Good news for gold bugs

An Australian gold miner is anticipating that the gold price will surge to $1000 and is closing its hedge book. What will this mean for your gold-based investments? And if you don't have any, is now the time to buy?

The good news is that the gold market continues to consolidate above $600/oz building the sort of base from which it would be reasonable to expect a test of the recent high of $730/oz.

The one interesting piece of news that was published in the Daily Telegraph Business Section is that Australia's biggest gold miner, Newcrest Mining, acknowledges that gold will possibly surge to $1,000/oz. Because of this, they are to sharply curtail their practice of locking-in future gold sales. Their hedging policy has left Newcrest on the sidelines through much of the five-year gold boom to date. Ian Smith, Chief Executive, recently said that they were determined to rid the monkey on its back "it would be nice if we didn't have a hedge book" he said. When a gold mining company closes its hedge book it buys back the forward sales, which is very positive for the gold price.

At RHAM we have little doubt that the bull market for gold still has a lot to do. Share prices of unhedged gold miners will benefit tremendously. Those investments held in RHAM managed portfolios are predominantly in those types of investments.

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The ratio calculated by dividing into the gold price the price of the Philadelphia Gold and Silver Index is at 4.33, near to 5, the upper extreme of the ratio which tends to fluctuate between 5 and 3. At 5, gold mining shares are at their least expensive relative to the price of gold. We could well be at the start of another of those moves towards 3, which would see a significant out-performance of gold mining shares. Last time this happened was for the year ending May 2006 when MLG&G went from bid price 380p to 892p.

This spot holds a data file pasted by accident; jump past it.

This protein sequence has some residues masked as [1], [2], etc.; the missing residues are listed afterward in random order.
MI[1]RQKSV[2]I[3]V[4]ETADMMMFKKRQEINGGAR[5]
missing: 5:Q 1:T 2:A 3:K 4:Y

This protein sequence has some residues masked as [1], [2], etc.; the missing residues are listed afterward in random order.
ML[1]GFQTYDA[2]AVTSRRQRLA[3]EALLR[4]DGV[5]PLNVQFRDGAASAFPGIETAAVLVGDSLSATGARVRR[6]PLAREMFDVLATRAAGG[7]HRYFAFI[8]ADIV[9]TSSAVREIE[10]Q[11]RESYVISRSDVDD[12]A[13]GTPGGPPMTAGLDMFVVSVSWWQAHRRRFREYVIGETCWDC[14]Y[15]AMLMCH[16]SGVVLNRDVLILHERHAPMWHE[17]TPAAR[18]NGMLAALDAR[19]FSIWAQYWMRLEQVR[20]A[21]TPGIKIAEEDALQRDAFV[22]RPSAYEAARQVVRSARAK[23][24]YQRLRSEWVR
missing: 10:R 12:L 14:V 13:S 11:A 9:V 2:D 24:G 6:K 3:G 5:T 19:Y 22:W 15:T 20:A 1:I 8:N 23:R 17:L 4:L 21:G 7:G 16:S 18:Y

The oil price remains securely above $70/barrel and there is no let-up in demand so any type of supply interruption is very positive for the price. The latest such news is BP's announcement that their Prudhoe oil field in Northern Alaska needs to be closed down because of severe corrosion and a small spill. It provides 8% of US domestic demand, equivalent to one third of the oil the US imports from Venezuela. A temporary loss of this resource is a big deal. We are in the hurricane season about that, so far so good.

As with gold bullion, the bull market for oil is belligerently strong and continues to provide one of the most outstanding investment opportunities.

By John Robson & Andrew Selsby at RH Asset Management Limited, as published in the Onassis Newsletter, a fortnightly newsletter that gives insight into the investment markets.

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